RYAN NEWMAN, Driver of the No. 39 Aspen Dental Chevrolet for Stewart-Haas Racing: You won the 50th running of the Daytona 500. What did that win mean to you, personally? “I guess once you'’ve won the race (Daytona 500), it is always special to come back and be a part of the sport that you love. I think it’'s something I always think about when I go back, and it’s something that definitely brings a smile to my face. My win there in the 50th Daytona 500 was nothing short of a dream come true. I had always said that just to race at Daytona was an honor, and to win at the track during the historic 50th running was something very special to me. And to do it the way we did – with my teammate pushing me and to hear my dad (Greg Newman) call me across the start-finish line to take the checkered flag and win the biggest race of my career was a moment I will never forget. I always say I could hear my dad’s teardrops on the radio that evening, and I could. I still don'’t know exactly what to say when people ask me about the Daytona 500 win. It was by far the biggest day in my career. It was the culmination of everything that and my family and I had sacrificed for all those years of building my racing career and getting me to that moment.” How much of racing and winning at Daytona is luck versus skill? “I’'ve always said there is luck in racing. You create the destiny of your own luck. That luck can be good or bad. You have to prepare yourself to get out of the bad luck and into the good luck. When I won, part of it was lucky, part of it was the timing of things, part of it was Kurt driving his tail off to get behind me coming off Turn 2. That was skill, and for me it was luck. It’'s all a matter of opinion. You can ask the 42 other guys out there, and they might have thought I got lucky when I won. For me, I thought it was skill.” How will the heat this weekend affect the cars and the tandem racing style, as well as the drivers in the Coke Zero 400? “The heat definitely has an effect on the cars and how long we can drive together or stay in the tight packs. I don'’t think the heat will have an effect on the grip of the racetrack and being able to do what we do in the corners and in the straightaways. The biggest thing is that if it is hotter, you'’re going to have to save your car because as you go into night, if it does cool down, which sometimes it never does, there, you want to be there at the end and you can start being a little more aggressive toward the end of the race. As far as the heat and the drivers, well, that'’s the same for everybody. It'’s hot.” What is the key to Daytona? “That’'s almost like a trick question. The key to Daytona is having a good-handling race car and good luck on the same day, which is, unfortunately, something we have not had recently at Daytona or at any superspeedway race we have been part of pretty much since I’'ve been at Stewart-Haas. Unfortunately, we’'ve been involved in several incidents not of our own making, and we have been through a lot of cars. My crew chief, Tony Gibson, keeps telling me that sooner or later our luck is going to turn around at these superspeedway races. He says the odds are in our favor, and I sure do hope he is right because I sure would like to not just finish one of these races but get the top-10 finish or better that I feel like we have deserved so many different times at that track. I'’m hoping that having a new sponsor on our car this weekend will bring us some good luck. Since Aspen Dental is a all about creating healthy, happy smiles, it sure would be nice if we could all be showing off some big smiles at the end of the race in victory lane.” You are currently 15th in points and in a pretty heated battle to make it into the Chase – whether by virtue of getting into the top-10 or by getting one of the two wild-card spots. How much do you focus on the points now, and what do you have to do? “Last week was definitely disappointing. We had a strong race car at Kentucky before we lost the motor, and I’'m pretty sure we were going to have a good points day, but our day ended early. For me, it was important to focus on the positive, and that was it had been a good rebounding weekend up to that point, and that’'s what we needed. There’s no doubt we need to get back to getting top-10 finishes and into the top-10 in points. Obviously, I know what my stats are when it comes to having the one win and where we are in the points. But our goal is to go out there and win every race, and that’'s everybody else'’s goal nine times out of 10. You do the best you can. It would be great to have two wins. But right now, we’'ve got what we'’ve got. That’s what we'’ve accomplished so far. And we’re going to go out this weekend and do the best we can to improve on last weekend. I’'m confident we have what it takes to get into the Chase. Hopefully, we will have some good luck this weekend.”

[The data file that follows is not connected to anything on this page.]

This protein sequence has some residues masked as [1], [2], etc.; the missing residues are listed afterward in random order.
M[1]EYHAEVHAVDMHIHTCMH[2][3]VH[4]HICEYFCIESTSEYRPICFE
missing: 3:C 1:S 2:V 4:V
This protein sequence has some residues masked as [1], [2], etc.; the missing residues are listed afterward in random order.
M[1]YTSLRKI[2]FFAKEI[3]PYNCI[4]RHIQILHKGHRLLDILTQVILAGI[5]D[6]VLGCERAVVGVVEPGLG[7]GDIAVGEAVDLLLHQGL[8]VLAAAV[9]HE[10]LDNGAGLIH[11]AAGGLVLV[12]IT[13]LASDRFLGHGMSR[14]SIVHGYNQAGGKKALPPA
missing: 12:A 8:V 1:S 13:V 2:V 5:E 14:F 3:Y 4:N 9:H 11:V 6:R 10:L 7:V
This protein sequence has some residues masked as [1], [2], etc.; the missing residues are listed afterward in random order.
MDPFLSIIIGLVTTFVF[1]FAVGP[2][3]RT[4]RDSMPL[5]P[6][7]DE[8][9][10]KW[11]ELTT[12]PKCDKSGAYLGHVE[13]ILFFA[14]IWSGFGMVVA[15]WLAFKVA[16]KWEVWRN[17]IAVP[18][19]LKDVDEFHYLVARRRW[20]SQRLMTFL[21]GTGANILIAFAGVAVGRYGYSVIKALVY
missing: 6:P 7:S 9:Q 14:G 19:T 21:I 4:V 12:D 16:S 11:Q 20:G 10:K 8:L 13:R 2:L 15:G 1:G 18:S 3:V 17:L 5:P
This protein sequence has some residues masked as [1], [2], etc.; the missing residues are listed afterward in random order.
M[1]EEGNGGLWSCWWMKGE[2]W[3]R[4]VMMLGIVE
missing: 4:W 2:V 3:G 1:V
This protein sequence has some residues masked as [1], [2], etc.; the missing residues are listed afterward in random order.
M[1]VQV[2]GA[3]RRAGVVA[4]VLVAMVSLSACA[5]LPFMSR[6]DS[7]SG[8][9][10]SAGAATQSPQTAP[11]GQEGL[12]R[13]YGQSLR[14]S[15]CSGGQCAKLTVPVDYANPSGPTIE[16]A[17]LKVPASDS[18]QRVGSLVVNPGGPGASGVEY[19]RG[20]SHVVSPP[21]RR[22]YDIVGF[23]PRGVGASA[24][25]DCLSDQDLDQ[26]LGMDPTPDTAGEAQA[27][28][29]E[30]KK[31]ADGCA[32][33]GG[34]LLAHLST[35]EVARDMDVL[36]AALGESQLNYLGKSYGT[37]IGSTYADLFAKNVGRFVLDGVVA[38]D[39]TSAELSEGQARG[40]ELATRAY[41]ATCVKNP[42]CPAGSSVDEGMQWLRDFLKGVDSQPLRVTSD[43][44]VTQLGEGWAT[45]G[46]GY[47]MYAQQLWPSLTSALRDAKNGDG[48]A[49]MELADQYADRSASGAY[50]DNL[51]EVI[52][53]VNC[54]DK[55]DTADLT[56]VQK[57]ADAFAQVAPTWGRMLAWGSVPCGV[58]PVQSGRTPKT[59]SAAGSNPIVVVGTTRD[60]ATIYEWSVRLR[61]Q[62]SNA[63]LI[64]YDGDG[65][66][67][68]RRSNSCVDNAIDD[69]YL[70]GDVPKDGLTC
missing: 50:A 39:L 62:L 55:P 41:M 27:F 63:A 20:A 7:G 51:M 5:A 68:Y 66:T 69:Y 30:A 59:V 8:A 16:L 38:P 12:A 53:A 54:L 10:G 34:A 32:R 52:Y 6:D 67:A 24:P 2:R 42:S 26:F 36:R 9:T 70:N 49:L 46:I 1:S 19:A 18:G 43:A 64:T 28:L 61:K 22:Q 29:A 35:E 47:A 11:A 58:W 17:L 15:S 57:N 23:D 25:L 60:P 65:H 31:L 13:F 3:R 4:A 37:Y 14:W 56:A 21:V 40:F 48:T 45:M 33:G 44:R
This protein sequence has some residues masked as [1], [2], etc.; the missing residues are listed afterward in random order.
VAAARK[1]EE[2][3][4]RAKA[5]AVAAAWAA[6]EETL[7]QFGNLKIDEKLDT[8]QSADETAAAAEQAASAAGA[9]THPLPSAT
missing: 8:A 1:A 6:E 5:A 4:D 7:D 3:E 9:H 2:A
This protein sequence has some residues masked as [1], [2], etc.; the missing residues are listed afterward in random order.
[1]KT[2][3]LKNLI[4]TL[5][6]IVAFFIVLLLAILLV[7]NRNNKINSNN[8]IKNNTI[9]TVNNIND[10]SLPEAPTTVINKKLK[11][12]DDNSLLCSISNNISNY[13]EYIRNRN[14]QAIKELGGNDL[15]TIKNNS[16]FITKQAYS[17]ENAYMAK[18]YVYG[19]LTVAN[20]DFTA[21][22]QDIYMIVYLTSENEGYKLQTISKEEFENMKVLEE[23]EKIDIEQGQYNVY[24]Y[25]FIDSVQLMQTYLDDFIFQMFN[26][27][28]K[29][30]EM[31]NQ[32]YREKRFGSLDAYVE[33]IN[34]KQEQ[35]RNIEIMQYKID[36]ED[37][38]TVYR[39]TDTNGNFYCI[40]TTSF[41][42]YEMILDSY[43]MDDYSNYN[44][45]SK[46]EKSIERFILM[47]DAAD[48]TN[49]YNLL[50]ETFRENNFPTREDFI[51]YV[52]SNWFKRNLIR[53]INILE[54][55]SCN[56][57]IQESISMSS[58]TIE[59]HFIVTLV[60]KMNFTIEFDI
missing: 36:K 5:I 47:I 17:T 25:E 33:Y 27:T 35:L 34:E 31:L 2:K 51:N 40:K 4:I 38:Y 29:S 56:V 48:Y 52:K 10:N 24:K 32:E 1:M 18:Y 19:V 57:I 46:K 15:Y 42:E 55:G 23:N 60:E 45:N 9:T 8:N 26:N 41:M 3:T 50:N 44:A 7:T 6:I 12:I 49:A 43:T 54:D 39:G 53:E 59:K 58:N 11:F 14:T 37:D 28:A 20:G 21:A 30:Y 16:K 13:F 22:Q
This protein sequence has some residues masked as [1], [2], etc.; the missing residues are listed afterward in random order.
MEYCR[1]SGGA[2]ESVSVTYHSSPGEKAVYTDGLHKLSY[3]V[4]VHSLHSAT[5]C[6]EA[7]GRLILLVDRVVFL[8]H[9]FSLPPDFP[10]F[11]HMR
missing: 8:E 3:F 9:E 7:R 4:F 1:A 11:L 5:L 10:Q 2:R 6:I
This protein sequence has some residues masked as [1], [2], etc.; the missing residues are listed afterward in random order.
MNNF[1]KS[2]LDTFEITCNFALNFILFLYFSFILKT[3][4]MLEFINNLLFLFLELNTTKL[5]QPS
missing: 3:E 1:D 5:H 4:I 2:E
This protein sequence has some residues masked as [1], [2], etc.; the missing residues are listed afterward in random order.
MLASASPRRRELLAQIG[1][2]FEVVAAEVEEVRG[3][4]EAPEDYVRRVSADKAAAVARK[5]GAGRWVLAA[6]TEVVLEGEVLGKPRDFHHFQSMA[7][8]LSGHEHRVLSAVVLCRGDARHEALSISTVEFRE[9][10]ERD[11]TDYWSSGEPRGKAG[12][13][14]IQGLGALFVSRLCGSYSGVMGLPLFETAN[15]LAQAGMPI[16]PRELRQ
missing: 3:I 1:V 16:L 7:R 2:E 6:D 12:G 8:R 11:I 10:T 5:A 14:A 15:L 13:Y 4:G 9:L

TSC
PLAYERS: Ryan NewmanKurt Busch